Also significant in this first chapter is the tribute paid to Napoleon. Louis is astonished that Napoleon was able to enter the country unnoticed for two days. Chapter 10 This chapter witnesses the meeting and the friendship of Dantes with another political prisoner, Abbe Faria. At present, her lover is Lucien Debray, an officer in Baron Danglars' banking establishment, who is collaborating with her to manipulate stocks and bonds so that they can accumulate large sums of money. Of course, Dumas wants us to know that it is all those things: Monte Cristo's name — taken from the name of the island — and coat of arms recalls the suffering of Christ on the cross; Edmond Dantès's personal suffering reminds us of the same, and his rebirth as the Count reminds of Christ's resurrection. Noirtier attempts to save Valentine from marriage.
Signor Pastrini The owner of the Hotel de Londres in Rome who arranges for the meeting between the Count of Monte Cristo and Albert de Morcerf, a meeting which the Count anticipates so that his introduction to his enemies can be effected. He is washed in the waters that lead him to freedom and his rebirth as a transformed man is complete. By denying her of his fortune, but not his love he hopes to prevent her father from marrying her to Franz. Then he devotes his life to bringing about God's retribution against the evil people who were responsible for his imprisonment. He is aware that there was no skeleton buried in the garden, for he had searched for this very same skeleton and had never found it.
Later, Jacopo is fully rewarded for his loyalty to the Count by being made, among other things, the captain of Monte Cristo's private yacht. It is impossible because he had returned after his recuperation from the Corsican's stabbing to find the garden devoid of any box containing the dead child. His crew is fond of him and they follow his orders quickly and precisely. There is now no doubt in the public's mind that Dantes is to be the future captain of the Pharaon. Thus, virtue is highly rewarded. Fernand gained most of his wealth by betraying a high authority named Ali Pasha, whose daughter he sold into slavery, and who is now the paramour of the Count of Monte Cristo. He demands that she pay him a quarter of what he lost because it was at her request that he had sold his Spanish bonds.
The book has been divided based on a 73 chapter edition; this may differ from other editions. This woman's monetary greed foreshadows the tragedies that will strike the Villefort household. He manages to dislodge a stone to talk to the prisoner. Dumas wants you to think hard about justice and judgement. These statements coupled with the incriminating letter are symbols of the Danglars' treachery.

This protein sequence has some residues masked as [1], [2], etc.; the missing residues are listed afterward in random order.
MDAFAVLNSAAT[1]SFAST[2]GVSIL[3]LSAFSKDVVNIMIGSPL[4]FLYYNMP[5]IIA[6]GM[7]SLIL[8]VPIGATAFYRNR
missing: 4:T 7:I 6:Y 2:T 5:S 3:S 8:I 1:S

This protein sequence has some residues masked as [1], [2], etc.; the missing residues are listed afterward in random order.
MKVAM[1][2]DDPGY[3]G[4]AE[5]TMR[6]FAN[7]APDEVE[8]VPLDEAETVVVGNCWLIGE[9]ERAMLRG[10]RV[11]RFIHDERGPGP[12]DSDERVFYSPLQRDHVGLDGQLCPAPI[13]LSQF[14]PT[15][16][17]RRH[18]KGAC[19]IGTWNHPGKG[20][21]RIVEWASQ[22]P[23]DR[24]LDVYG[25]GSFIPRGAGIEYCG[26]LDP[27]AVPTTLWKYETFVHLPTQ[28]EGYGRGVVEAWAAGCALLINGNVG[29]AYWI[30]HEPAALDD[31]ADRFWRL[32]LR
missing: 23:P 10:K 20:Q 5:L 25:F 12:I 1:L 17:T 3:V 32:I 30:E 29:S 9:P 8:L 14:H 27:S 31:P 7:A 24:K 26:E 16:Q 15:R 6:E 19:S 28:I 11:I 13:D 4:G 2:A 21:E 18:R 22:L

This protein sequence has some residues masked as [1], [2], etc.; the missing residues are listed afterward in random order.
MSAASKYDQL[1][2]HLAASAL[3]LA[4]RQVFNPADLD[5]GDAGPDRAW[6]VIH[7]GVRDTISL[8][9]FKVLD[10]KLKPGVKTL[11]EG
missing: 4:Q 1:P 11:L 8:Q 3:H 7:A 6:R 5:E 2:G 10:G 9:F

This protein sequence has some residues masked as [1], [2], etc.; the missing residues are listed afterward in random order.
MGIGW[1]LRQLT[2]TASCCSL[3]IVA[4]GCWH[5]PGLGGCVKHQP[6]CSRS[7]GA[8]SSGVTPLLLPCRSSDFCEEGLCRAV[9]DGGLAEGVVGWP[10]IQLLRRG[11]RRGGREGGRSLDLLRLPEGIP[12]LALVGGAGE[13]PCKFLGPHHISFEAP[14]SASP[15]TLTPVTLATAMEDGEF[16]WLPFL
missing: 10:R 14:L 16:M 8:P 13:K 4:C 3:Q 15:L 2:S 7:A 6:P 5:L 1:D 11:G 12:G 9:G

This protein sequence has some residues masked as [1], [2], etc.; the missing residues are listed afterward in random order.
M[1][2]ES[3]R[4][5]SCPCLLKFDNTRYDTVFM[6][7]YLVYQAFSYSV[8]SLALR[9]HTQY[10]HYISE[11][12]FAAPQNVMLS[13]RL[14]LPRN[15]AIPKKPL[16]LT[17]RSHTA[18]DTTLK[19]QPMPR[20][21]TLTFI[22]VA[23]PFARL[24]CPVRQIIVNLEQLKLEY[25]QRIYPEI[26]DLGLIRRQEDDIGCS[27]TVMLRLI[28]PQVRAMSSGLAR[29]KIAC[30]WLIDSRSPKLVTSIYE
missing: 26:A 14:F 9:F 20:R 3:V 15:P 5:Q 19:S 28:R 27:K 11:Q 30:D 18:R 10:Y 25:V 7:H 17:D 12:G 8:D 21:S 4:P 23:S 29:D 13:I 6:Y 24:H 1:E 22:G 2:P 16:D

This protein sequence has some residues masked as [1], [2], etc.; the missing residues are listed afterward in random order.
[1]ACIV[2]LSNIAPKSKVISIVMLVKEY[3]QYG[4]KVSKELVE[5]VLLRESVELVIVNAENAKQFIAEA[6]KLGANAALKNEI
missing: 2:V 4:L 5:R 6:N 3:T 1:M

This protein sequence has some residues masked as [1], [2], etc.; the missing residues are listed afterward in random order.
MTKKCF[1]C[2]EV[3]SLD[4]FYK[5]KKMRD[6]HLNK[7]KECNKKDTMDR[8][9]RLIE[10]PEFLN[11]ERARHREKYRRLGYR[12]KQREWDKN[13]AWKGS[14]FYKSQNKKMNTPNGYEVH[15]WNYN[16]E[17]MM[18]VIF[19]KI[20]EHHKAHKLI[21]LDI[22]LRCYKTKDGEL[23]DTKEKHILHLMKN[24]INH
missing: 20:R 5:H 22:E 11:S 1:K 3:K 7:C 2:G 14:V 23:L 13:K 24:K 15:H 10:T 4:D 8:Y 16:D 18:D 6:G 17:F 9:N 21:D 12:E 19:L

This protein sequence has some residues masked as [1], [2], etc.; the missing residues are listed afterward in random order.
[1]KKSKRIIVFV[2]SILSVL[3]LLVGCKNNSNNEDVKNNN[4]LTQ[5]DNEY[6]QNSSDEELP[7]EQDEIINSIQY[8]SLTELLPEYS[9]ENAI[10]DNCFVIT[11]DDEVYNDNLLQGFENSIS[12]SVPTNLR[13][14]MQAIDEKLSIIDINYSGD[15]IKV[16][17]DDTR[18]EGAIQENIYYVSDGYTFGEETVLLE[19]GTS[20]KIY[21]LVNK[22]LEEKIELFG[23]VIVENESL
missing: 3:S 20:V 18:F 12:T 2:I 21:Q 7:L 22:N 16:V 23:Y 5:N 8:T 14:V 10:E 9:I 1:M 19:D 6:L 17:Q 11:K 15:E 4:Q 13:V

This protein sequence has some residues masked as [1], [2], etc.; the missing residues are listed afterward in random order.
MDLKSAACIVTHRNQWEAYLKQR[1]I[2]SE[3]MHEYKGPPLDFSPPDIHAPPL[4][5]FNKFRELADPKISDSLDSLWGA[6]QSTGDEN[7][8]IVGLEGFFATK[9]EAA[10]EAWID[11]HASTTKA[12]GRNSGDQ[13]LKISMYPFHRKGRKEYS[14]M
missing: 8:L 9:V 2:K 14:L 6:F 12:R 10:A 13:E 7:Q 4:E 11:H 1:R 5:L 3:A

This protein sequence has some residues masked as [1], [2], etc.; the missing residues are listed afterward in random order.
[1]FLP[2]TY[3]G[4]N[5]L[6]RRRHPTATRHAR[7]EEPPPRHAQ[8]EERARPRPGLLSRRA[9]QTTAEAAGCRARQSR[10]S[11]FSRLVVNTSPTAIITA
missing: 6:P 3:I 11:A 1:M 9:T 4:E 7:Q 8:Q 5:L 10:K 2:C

He also is a window for Dumas to illustrate Dantès' good intentions to care for his father once he makes money. Dantes spends his first night standing up. Thus, it is now Dantès who commands the ship. Noirtier is unable to speak since he suffered a stroke, however his discomfort and fury at this arrangement is apparent. The sea seems to beckon constantly to Dantès, a skilled sailor, offering him perpetual escape and solitude. At this Albert wonders why he is not good enough for Danglars, despite his desire to be rid of the duty to marry.
He commends Villefort for his warning, and gives him his cross of the Legion of Honor. He shows Dantes the tools he made and his writing, A Treatise on the Possibility of Monarchy in Italy. This ability to overcome impossible obstacles is one that will be transferred to Dantes, and it will forever change his character. At the beginning of the novel, when the captain of one of his ships dies en route home, Monsieur Morrel is so impressed with the way that the young, nineteen-year-old Edmond Dantès takes over the captainship of the Pharaon that he makes him captain of the ship. The chapter closes with a monologue by Danglars that reveals to the reader that he has achieved his goals, and that most likely Dantes will not return. Peppino An agent of Luigi Vampa, he is deeply indebted to the Count of Monte Cristo for saving his life.
Dantes likewise places himself between Danglars and M. It is when Dantès acknowledges the limits of his elixir that he realizes his own limitations as a human being. Morrel wishes to know why Danglars knows of the secret package that Dantès delivered to Napoleon. Thus the two begin tunneling to freedom once again. She, of course, approves of this for she does not wish to marry the Baron. Of course, the elixir is not powerful enough to bring the dead to life, just as Dantès himself is not capable of accomplishing divine feats.
When Dantès emerges from prison, he discovers that Morrel is about to descend into financial ruin, so he carries out an elaborate plot to save his one true friend. He becomes the Count of Monte Cristo and dedicates himself to becoming God's avenging angel. While imprisoned, Dantès hears a fellow prisoner digging a tunnel, and so he too begins digging. Danglars manages to extricate himself from Morrel's suspicion, but the reader is not fooled. Chapter 39 Madame Danglars visits Monsieur de Villefort, for he had given her an appointment to discuss the previous evening's events. She alone can decipher the old man's thoughts. Danglars has a plan to thwart the marriage without killing Dantes.